If you’ve read Part I of this blog post, you may remember that not all species of ants have a designated queen. This characteristic is common in larger and more primitive ant species, such as the Diacamma. What separates these ants as primitive is due to their tendency to hunt alone rather than in large groups and can be identified by their large bodies and small colonies.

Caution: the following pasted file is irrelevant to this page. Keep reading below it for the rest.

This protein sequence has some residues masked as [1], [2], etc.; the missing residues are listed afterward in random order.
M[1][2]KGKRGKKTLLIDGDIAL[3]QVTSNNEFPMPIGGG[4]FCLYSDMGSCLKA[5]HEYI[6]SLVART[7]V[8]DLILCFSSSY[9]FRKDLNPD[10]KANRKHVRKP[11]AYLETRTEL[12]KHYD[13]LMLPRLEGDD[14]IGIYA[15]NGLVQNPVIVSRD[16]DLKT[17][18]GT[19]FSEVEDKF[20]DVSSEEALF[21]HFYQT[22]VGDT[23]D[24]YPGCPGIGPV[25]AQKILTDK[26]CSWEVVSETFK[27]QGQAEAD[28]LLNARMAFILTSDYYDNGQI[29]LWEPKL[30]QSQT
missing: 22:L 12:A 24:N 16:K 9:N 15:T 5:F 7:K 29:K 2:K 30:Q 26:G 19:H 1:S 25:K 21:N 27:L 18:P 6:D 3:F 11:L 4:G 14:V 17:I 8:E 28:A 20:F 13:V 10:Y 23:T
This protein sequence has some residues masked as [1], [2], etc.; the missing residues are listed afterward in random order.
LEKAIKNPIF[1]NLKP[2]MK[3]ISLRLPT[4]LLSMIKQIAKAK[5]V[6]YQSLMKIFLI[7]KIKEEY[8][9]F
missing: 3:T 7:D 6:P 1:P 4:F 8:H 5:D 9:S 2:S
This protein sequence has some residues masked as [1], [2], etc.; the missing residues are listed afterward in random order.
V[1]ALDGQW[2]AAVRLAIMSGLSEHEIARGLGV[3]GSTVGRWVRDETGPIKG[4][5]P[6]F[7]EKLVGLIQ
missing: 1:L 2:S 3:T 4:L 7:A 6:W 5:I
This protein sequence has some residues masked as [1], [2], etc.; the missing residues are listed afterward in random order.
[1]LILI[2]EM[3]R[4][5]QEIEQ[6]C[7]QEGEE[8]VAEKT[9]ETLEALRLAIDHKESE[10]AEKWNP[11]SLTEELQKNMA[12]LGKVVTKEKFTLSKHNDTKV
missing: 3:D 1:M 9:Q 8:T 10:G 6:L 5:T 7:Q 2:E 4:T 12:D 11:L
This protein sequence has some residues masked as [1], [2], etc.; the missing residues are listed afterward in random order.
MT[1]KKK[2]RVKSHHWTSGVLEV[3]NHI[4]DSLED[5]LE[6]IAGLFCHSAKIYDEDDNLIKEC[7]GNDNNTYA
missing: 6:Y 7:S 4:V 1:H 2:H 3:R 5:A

For the other species that do not have gamergates as the main method of reproduction, most colonies will simply die out when there is no egg-laying queen. For these colonies, there are some options. Either continue nurturing a larva destined to be a queen and send them out for nuptial flights when the time is right or simply adopt a newly mated queen ant from outside. In a captive setting, the first option is very difficult to do, as there is no guarantee that they will return. The second option is just as difficult, but can be done in certain circumstances. However, it is not recommended by most ant keepers.